Science Friday

Fridays from 2pm to 4pm
  • Hosted by Ira Flatow

Science Friday is a weekly science talk show, broadcast live over public radio stations nationwide. Each week is focused on science topics that are in the news. The show is dedicated to bringing an educated, balanced discussion to bear on the scientific issues at hand. Call 1-800-989-8255 to join the conversation.

This pressurized, skirt-like machine helps keep astronauts fit

2 hours ago
Courtesy of NASA 

Many engineers spend their entire careers focused on a single area of research — say, the design of airplane components. Then there's Christine Dailey: Put simply, she's not your average engineer. 

Dailey has explored everything from fluids to electronics and has built an exercise machine for astronauts. She has designed autonomous vehicles and much more (some of which she's not allowed to talk about), all while finishing her PhD at Embry-Riddle Aeronautical University and working as a mechanical engineer for the Naval Research Laboratory in Washington, DC.

<a href="https://www.pexels.com/photo/person-holding-white-smartphone-141362/">kote baeza</a>/<a href="https://www.pexels.com/photo-license/">CC BY 2.0 </a>(Image cropped).

Modern smartphones are full of sensors that can make the devices more intuitive — counting your steps, for example, or detecting when you’ve tilted your screen. But according to a new study published in the International Journal of Information Security, those features could come at a price: your security.

Sculpting The Unending Bloom

5 hours ago

Bringing ‘Genius’ To Television

5 hours ago
<a href="https://www.flickr.com/photos/myfwcmedia/6871113503/">Tim Donovan/FWC</a>&nbsp;<a href="https://creativecommons.org/licenses/by-nd/2.0/">CC BY-ND 2.0</a>&nbsp;(image cropped)

It's been seven years this month since a drilling rig exploded in the Gulf of Mexico (April 20, 2010), releasing millions of barrels of oil into the ocean from its damaged wellhead. It’s thought to be the worst offshore oil spill in US history; even months later, hot oil continued to gush from the well, while oil-covered birds and tar balls washed up on beaches. 

How to hunt for extraterrestrial intelligence

Apr 23, 2017
<a href="https://www.flickr.com/photos/jiuguangw/8129557462/">Jiuguang Wang</a>/<a href="https://creativecommons.org/licenses/by-sa/2.0/">CC BY-SA 2.0</a>&nbsp;(image cropped)

The search for extraterrestrial intelligence — known as SETI — got a boost in 2015, when philanthropist Yuri Milner announced plans to inject up to $100 million into the field over the next decade.

It was a rainy day in Washington, DC — but that didn’t stop thousands from gathering on the National Mall to voice their support for science.

The March for Science in Washington was one of nearly 500 marches around the world scheduled on April 22, 2017—Earth Day. Science Friday‘s Danielle Dana, Otherhood's Catherine Whelan and Lauren Owens Lambert from the GroundTruth Project were all on the ground to get a sense of what it was like.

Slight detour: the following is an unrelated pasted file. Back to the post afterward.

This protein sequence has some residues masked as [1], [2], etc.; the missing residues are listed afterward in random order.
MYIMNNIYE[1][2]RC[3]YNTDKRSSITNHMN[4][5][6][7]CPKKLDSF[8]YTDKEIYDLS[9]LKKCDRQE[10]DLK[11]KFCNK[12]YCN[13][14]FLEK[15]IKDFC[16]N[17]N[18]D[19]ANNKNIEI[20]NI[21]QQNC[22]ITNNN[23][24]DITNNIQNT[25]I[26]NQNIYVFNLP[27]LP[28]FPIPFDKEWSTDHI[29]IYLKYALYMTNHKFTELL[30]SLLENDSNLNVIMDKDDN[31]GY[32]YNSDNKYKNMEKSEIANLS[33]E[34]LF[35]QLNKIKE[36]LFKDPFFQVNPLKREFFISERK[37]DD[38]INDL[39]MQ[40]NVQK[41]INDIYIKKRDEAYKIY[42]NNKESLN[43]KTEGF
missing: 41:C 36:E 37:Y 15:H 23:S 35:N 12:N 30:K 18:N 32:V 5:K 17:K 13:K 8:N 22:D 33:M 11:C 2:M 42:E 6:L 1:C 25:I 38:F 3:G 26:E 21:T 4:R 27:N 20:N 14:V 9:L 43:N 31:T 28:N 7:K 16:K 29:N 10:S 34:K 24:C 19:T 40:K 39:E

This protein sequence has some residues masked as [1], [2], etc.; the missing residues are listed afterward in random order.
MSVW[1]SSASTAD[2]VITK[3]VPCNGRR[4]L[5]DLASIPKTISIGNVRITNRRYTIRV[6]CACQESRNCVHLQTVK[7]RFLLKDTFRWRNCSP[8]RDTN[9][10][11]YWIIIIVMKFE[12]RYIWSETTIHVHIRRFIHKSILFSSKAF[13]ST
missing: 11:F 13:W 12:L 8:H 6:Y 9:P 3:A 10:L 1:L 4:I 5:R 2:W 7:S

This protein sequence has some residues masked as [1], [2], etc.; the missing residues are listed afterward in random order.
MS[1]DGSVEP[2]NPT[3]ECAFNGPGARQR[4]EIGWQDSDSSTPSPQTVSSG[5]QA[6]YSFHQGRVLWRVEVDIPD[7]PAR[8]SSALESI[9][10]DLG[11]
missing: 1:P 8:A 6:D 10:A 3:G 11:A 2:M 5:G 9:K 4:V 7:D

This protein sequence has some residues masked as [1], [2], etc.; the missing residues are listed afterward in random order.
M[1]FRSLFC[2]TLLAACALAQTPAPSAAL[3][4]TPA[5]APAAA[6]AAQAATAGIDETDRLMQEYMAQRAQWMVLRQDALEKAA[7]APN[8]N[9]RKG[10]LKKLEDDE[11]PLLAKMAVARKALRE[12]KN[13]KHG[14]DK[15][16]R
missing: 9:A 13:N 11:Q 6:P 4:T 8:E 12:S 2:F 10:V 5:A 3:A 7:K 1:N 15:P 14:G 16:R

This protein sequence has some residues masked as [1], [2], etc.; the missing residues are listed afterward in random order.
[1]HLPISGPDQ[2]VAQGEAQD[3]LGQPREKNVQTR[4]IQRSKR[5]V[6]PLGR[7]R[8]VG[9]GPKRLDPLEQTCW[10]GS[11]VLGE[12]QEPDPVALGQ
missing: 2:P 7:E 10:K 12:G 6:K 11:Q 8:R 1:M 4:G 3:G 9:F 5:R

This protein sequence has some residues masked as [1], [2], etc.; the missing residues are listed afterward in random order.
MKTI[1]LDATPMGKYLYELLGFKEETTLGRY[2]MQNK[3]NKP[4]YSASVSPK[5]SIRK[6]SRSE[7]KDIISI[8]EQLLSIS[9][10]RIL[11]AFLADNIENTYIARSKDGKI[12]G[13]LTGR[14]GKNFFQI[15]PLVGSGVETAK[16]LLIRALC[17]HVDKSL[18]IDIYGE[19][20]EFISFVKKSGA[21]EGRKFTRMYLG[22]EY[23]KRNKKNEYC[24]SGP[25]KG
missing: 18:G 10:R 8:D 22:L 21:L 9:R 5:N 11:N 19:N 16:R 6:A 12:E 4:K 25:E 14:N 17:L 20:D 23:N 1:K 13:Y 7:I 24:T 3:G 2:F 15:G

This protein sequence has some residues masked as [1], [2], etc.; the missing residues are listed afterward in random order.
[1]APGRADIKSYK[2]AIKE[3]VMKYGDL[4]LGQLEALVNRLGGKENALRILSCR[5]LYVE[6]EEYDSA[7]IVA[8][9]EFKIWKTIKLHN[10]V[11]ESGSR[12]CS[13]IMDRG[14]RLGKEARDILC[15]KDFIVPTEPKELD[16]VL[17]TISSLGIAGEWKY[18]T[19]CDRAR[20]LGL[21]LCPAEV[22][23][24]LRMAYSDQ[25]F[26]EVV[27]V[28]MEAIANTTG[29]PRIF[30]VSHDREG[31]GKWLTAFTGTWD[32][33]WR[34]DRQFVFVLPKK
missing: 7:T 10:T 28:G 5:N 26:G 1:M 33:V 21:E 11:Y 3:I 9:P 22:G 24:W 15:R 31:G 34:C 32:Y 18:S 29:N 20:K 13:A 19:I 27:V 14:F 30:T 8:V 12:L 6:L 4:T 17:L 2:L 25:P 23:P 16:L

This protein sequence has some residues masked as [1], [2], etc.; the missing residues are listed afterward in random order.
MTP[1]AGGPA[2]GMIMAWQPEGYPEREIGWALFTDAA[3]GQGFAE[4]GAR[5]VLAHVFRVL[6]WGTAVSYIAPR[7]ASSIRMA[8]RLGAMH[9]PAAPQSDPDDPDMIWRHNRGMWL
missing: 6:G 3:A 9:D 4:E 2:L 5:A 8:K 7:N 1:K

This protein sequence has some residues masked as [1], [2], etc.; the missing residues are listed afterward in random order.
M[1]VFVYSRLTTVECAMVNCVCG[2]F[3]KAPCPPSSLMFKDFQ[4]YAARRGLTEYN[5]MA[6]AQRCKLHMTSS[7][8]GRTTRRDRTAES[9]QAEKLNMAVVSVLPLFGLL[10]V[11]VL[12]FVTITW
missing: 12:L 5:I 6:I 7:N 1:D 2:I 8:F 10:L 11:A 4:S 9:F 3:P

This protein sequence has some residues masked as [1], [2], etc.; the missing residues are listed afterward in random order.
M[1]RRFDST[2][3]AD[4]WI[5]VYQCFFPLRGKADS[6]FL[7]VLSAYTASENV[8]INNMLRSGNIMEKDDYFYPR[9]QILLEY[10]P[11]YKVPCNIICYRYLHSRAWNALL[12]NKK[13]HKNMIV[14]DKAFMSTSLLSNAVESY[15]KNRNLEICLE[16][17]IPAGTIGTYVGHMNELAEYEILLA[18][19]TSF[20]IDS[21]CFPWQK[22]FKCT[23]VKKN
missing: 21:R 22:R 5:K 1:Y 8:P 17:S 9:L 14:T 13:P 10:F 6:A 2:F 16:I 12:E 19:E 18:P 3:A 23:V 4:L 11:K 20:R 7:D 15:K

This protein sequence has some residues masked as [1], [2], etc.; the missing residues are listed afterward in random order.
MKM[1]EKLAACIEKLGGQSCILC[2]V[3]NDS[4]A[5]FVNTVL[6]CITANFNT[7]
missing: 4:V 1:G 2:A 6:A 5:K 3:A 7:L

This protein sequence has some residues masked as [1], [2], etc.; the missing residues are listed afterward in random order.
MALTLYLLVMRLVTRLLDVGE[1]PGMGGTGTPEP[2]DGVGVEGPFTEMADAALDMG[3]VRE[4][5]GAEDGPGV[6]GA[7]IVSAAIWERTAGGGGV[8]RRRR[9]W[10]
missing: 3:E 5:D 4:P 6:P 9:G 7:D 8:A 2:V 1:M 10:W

Here are a few of their photos:

Studying splashes to learn more about how disease spreads

Apr 22, 2017

Lydia Bourouiba, an applied mathematician at the Massachusetts Institute of Technology, studies sneezes at a level of detail most of us have never imagined — under bright lights, using advanced imaging technology.

“When you zoom in, parts of the clouds look like snowflakes,” she explains in Science Friday’s new video, “Breakthrough: Connecting the Drops.”

“It’s really beautiful.”

Tick season has begun. How much do you know about Lyme disease?

Apr 22, 2017
James Gathany/CDC

Spring is here, so here’s a quick test: How much do you know about Lyme disease, that tick-borne scourge?

Transmitted in the United States by tiny blacklegged ticks, Lyme can initially cause fatigue and flulike symptoms — and later on, even arthritis or short-term memory loss. But if you think that Lyme always arrives with a bull's-eye rash, read on.

“Actually, the majority of the skin lesions are uniformly round and red,” says John Aucott, director of the Lyme Disease Clinical Research Center at Johns Hopkins School of Medicine.

Bringing Rigor Back To Health Research

Apr 22, 2017

The noise of cities can harm our health but it can also make us more creative

Apr 19, 2017
<a href="http://www.lifeofpix.com/photo/traffic-jam/">Nabeel Syed</a>/<a href="https://creativecommons.org/publicdomain/zero/1.0/">Public Domain</a>

In March, the Department of Transportation created a visual showing the levels of airplane and traffic noise that blankets much of the US. According to the map, 97 percent of Americans could be exposed to transportation noise measuring around 35 to 50 decibels — about the loudness of a humming refrigerator.

(How loud is it where you live?)

The mathematician who’s using geometry to fight gerrymandering

Apr 16, 2017

After every new US census, states have to redraw their congressional districts to divide up their populations fairly. But in practice, these districts don’t always end up equal: Federal judges recently ordered Wisconsin lawmakers to redraw maps of the state’s legislative districts, after finding the districts had been shaped to favor Republican candidates.

The dinosaur family tree isn't quite what we thought it was

Apr 15, 2017

Since the 1880s, we’ve classified dinosaurs into two major groups, based on the shapes of their hips — the Saurischia are “lizard-hipped,” and the Ornithischia, “bird-hipped.”

Physics Is Untying Your Shoelaces

Apr 15, 2017

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